Virus Variant Continues Exponential Growth In Arizona

Published: Wednesday, March 24, 2021 - 2:31pm
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Arizona State University
Joshua LaBaer

If you look at most charts related to COVID-19 in Arizona — new cases, positivity rates, hospitalizations — you see encouraging downward trends. But there’s one chart that raises concern for Dr. Josh LaBaer with ASU’s Biodesign Institute.

“We are very clearly seeing exponential growth in the U.K. variant in Arizona," LaBaer told reporters Wednesday. 

The B.1.1.7 variant, first spotted in the U.K., is known to be more contagious and more deadly, and it is quickly becoming more common in Arizona. The Biodesign Institute has tracked the variant in as many as a third of recent test samples. Earlier this month, the variant had appeared in about 20% of tests. In January, it had appeared less than 1% of the time. 

LaBaer said it's a reminder that mitigation measures to limit infections are still critical.

“What drives, without a doubt, the development of variants is just overall numbers of viruses in the community," LaBaer said. "The more people that are infected, the more virus that is around in the community, the more likely there is to be the development of variation.”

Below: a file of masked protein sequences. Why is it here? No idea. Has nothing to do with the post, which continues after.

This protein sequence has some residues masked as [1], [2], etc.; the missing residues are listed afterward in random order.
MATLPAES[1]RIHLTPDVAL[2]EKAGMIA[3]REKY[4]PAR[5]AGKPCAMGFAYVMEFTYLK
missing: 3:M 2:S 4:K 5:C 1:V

LaBaer notes that in other parts of the country, outbreaks are plateauing or beginning to rise again. He said one of the most important steps to preventing another wave of infection in Arizona will be to get more people vaccinated.

But LaBaer said more infectious strains of the virus could ultimately make it more difficult to achieve herd immunity through vaccination. He said the percentage of the population that needs to be vaccinated to reach herd immunity depends on the level of protection vaccines offer and on the level of transmissibility of the virus. 

"As we shift from the older strain that's been predominant here to this U.K. variant, which is more transmissible, the numbers we need to achieve herd immunity will go up," LaBaer said. 

Even so, LaBaer said he expects Arizona could reach herd immunity by summer with an aggressive vaccination campaign.  

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